What it’s like flying United’s new CRJ550, possibly the most comfortable regional jet in the US
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United’s brand-new Bombardier CRJ550 regional jet is now flying. The inaugural service departed Chicago O’Hare on Sunday morning, and I was on board.
The CRJ550’s introduction is part of United’s commitment to offering more premium-heavy aircraft, as the plane features 10 first-class seats, 20 Economy Plus seats and 20 standard economy seats. The CRJ550 isn’t actually a new airframe; instead, United converted the 70-seater CRJ700 regional jet into the CRJ550.
Unlike oft-dreaded regional jets, the CRJ550 was designed to feel like a mainline aircraft. With 50 seats in a frame that supports 70, United had lots of extra space that they’ve used to enhance passenger comfort and offer additional storage.
TPG’s executive editorial director Scott Mayerowitz caught a sneak peek of the new 50-seater last week, and he was quite impressed with what he saw.
When I got to Gate C1 at ORD, festivities to mark the first flight were well underway. Although it was only 6:30 a.m. on a Sunday morning, there was a palpable buzz in the gate area in anticipation of the ribbon-cutting ceremony.
Rick Leach, the President and CEO of GoJet Airlines (the subsidiary airline that actually flies the CRJ550), cut the ribbon, and I was the first passenger aboard United flight 4572 bound from ORD to Harrisburg, PA (MDT).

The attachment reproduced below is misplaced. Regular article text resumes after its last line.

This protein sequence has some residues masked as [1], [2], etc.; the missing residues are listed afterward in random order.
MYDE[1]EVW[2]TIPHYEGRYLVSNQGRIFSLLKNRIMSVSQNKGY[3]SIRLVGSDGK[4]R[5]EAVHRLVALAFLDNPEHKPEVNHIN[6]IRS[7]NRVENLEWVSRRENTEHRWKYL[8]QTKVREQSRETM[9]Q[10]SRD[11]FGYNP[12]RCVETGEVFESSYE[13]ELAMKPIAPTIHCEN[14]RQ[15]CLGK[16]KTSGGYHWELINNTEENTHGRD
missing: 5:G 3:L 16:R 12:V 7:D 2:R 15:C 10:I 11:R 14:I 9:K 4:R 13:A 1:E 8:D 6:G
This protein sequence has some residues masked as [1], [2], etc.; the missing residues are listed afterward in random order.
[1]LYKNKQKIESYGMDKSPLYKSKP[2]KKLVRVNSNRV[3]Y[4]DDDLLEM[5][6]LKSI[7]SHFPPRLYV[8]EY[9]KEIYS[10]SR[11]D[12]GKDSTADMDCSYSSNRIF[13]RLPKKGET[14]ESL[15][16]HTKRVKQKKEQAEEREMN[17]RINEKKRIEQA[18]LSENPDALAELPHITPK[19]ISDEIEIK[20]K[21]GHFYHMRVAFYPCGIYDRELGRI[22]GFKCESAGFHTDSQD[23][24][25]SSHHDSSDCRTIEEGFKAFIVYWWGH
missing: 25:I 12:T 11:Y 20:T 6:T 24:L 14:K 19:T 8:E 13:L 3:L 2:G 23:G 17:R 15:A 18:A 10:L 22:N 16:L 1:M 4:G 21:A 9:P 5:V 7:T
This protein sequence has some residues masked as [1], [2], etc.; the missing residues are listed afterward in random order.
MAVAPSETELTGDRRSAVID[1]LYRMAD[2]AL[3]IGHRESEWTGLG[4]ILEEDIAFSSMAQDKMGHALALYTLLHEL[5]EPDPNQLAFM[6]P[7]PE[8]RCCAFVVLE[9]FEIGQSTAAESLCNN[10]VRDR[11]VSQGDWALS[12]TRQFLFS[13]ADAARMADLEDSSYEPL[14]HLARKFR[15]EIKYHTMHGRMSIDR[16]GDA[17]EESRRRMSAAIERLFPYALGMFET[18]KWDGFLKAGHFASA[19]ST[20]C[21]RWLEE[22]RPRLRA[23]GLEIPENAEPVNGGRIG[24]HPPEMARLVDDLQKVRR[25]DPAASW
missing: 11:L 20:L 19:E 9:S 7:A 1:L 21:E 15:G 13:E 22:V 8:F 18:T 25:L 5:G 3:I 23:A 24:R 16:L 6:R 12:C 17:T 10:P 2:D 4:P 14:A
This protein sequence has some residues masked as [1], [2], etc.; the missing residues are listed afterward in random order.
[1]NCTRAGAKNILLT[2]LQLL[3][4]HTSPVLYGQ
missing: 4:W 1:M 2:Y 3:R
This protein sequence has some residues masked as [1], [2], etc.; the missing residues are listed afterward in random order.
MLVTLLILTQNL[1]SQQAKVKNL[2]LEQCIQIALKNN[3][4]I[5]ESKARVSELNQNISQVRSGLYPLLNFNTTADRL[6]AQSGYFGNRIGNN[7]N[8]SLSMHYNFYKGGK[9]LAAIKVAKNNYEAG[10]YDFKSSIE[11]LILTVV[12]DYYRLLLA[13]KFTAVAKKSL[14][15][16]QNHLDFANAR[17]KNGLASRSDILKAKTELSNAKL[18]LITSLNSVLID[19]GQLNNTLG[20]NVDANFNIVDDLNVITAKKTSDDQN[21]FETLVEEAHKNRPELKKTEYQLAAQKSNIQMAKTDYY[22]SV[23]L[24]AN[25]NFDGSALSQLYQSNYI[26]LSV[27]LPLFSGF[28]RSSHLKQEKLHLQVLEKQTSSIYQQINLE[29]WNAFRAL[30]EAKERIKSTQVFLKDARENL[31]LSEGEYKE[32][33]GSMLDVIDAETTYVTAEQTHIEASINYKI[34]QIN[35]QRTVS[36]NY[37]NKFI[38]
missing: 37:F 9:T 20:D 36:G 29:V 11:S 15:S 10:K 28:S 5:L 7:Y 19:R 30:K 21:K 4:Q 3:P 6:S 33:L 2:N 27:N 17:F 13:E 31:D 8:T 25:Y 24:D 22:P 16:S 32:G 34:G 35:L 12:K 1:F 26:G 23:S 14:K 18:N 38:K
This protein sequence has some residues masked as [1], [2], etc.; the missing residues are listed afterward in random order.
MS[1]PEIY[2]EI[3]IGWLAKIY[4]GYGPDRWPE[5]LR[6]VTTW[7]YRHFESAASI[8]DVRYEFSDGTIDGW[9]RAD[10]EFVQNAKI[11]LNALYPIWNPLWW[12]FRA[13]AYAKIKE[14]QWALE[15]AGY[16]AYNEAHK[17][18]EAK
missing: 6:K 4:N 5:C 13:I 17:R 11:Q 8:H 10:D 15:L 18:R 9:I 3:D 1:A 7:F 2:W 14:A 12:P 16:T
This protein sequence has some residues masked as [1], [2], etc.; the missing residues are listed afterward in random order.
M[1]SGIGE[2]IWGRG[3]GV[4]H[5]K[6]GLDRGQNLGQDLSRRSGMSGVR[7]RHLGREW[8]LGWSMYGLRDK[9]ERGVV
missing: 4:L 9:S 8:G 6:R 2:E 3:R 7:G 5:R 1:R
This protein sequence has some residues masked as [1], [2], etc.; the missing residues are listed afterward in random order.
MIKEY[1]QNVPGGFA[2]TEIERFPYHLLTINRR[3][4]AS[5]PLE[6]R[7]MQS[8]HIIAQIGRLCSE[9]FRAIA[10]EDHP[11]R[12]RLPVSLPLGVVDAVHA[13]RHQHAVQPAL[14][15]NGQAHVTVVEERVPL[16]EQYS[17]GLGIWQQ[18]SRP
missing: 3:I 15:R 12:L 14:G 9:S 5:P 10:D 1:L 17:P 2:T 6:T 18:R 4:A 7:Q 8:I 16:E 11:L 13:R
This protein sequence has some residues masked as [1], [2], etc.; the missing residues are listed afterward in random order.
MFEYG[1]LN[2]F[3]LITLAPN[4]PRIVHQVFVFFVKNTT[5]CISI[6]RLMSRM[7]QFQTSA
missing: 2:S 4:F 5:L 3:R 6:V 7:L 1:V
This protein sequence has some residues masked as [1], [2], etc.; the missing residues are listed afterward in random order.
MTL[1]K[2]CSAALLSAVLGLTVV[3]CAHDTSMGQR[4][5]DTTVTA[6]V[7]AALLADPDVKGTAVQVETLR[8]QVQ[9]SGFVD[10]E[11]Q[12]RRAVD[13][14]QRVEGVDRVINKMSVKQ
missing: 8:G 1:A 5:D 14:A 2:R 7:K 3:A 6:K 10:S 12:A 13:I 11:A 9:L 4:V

When I boarded, I was immediately wowed by how spacious the aircraft felt. The first class and economy cabins were arranged in a standard 1-2 and 2-2 regional jet configuration, respectively.
On the flight from Chicago to Harrisburg, I was seated in what I consider to be the best first-class seat, 4A. This single “throne” seat on the port side was incredibly private with a closet across from it and a closet behind it that separated the seat from economy.
We had a one-hour mechanical delay on the inaugural flight, as there was a faulty indicator light going off in the cockpit. I didn’t mind it at all, since it meant more time exploring the interior of the CRJ550. The captain kept us informed of the delay, and the flight attendant offered everyone a round of drinks.
All first-class seats had a comfortable 21 inches of width and about 4 inches of recline. I’d definitely avoid sitting in the bulkhead though, as the cabin partitions cut into your legroom.
The first-class armrests were oversized and had room for a water bottle. The bi-fold tray table measured 18.5 inches wide and 10 inches long— plenty large for my 13-inch MacBook Pro.
On the return leg to Chicago, I sat in a standard United Economy Plus aisle seat. The seat was quite comfortable, but not nearly as well padded as the first-class seat. At 17.5 inches wide, it still felt sizable, especially for a regional jet.
The ~1.5 inches of recline wasn’t especially comfortable, but most journeys on this plane are short.
The 16-inch wide and 9-inch long tray table was noticeably smaller than first class and just barely fit my computer.
We had another mechanical delay on the ground in Harrisburg (thanks to a fallen panel that a passenger broke on the inaugural flight), so I used the extra time to test a few different seats in the economy cabin. The best seats in the cabin were in the bulkhead in Row 7 and the exit row in Row 11.
Bulkhead seats had a whopping 31 inches of legroom, while the exit row had just 25 inches of legroom.
Compared to the standard Economy Plus seat with ~16 inches of legroom, you should definitely grab one of those seats when seated in economy.
I’d also avoid row 10 and the last row (row 17), since neither reclines.